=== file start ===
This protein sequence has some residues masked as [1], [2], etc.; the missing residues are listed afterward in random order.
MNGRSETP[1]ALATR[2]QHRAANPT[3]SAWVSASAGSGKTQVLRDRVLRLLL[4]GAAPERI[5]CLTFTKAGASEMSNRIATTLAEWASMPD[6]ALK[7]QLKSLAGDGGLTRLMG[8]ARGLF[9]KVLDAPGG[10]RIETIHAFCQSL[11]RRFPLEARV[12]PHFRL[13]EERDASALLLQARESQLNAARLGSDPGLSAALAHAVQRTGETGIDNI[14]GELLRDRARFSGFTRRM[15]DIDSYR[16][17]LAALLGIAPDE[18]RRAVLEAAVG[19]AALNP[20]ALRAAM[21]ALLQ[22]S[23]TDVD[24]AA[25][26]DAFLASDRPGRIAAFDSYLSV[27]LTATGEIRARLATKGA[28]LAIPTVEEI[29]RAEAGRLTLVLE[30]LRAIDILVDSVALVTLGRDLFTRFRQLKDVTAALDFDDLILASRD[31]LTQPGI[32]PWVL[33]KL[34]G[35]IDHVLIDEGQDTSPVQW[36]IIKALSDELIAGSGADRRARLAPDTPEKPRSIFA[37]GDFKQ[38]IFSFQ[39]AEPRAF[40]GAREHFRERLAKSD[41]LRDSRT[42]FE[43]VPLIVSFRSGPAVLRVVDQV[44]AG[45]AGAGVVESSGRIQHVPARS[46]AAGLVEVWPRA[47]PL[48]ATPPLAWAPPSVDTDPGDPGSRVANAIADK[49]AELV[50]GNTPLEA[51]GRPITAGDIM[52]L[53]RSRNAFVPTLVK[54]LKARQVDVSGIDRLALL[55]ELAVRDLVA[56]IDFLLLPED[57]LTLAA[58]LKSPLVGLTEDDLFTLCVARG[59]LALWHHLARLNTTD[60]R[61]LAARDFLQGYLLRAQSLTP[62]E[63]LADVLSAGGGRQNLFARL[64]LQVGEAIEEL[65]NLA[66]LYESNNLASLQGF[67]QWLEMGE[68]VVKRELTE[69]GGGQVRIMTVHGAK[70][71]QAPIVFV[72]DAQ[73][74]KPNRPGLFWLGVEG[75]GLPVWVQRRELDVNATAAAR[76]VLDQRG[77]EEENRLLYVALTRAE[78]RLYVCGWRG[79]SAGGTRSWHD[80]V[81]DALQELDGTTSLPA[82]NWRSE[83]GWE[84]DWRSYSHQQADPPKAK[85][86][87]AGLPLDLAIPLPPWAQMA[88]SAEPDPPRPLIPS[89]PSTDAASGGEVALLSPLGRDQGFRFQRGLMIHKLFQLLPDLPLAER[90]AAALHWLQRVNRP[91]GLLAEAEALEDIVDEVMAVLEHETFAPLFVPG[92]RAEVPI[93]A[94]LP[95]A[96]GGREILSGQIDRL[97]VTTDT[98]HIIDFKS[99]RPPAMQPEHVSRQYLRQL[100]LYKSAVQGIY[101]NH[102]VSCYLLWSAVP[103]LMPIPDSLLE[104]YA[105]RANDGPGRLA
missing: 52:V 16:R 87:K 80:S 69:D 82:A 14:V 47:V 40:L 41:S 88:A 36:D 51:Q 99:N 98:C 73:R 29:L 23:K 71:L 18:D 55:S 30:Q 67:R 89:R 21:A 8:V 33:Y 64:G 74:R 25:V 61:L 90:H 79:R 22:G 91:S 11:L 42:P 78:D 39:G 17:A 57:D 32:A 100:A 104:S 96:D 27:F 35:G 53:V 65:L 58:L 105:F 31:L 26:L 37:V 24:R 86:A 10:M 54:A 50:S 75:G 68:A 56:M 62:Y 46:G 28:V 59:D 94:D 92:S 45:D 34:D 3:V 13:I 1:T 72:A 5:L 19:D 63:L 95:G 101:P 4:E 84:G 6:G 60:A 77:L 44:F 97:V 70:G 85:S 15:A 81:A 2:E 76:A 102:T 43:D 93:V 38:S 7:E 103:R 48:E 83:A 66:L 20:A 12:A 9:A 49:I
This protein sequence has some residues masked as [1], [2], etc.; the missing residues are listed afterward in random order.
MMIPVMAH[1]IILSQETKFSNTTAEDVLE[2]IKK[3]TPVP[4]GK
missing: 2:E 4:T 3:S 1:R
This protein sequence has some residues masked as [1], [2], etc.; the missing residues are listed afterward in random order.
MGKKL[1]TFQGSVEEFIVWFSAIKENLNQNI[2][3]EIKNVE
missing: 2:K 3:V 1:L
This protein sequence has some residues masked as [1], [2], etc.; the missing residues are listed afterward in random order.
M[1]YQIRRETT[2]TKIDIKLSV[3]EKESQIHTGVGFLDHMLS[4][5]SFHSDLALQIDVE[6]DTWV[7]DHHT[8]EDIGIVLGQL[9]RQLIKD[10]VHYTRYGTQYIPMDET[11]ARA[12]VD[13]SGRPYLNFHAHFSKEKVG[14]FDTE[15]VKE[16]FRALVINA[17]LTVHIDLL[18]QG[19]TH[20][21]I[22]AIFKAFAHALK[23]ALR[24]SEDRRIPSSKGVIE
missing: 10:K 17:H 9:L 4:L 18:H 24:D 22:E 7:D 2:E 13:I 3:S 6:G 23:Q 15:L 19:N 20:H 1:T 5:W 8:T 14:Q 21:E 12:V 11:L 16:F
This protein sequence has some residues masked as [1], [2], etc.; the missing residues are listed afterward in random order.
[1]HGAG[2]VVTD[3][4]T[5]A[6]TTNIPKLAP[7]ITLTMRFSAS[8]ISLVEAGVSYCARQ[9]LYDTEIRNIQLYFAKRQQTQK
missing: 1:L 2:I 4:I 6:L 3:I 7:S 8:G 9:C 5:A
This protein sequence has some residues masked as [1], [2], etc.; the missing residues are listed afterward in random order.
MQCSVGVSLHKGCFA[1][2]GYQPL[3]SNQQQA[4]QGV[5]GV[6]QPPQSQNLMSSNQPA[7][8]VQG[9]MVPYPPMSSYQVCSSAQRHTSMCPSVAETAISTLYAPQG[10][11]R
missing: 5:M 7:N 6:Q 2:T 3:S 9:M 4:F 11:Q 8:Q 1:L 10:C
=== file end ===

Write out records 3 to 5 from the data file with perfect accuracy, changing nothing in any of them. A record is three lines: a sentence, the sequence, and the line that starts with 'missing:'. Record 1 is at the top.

This protein sequence has some residues masked as [1], [2], etc.; the missing residues are listed afterward in random order.
MGKKL[1]TFQGSVEEFIVWFSAIKENLNQNI[2][3]EIKNVE
missing: 2:K 3:V 1:L
This protein sequence has some residues masked as [1], [2], etc.; the missing residues are listed afterward in random order.
M[1]YQIRRETT[2]TKIDIKLSV[3]EKESQIHTGVGFLDHMLS[4][5]SFHSDLALQIDVE[6]DTWV[7]DHHT[8]EDIGIVLGQL[9]RQLIKD[10]VHYTRYGTQYIPMDET[11]ARA[12]VD[13]SGRPYLNFHAHFSKEKVG[14]FDTE[15]VKE[16]FRALVINA[17]LTVHIDLL[18]QG[19]TH[20][21]I[22]AIFKAFAHALK[23]ALR[24]SEDRRIPSSKGVIE
missing: 10:K 17:H 9:L 4:L 18:H 24:D 22:E 7:D 2:E 13:I 3:S 6:G 23:Q 15:L 19:N 20:H 1:T 5:W 8:T 14:Q 21:E 12:V 11:L 16:F
This protein sequence has some residues masked as [1], [2], etc.; the missing residues are listed afterward in random order.
[1]HGAG[2]VVTD[3][4]T[5]A[6]TTNIPKLAP[7]ITLTMRFSAS[8]ISLVEAGVSYCARQ[9]LYDTEIRNIQLYFAKRQQTQK
missing: 1:L 2:I 4:I 6:L 3:I 7:S 8:G 9:C 5:A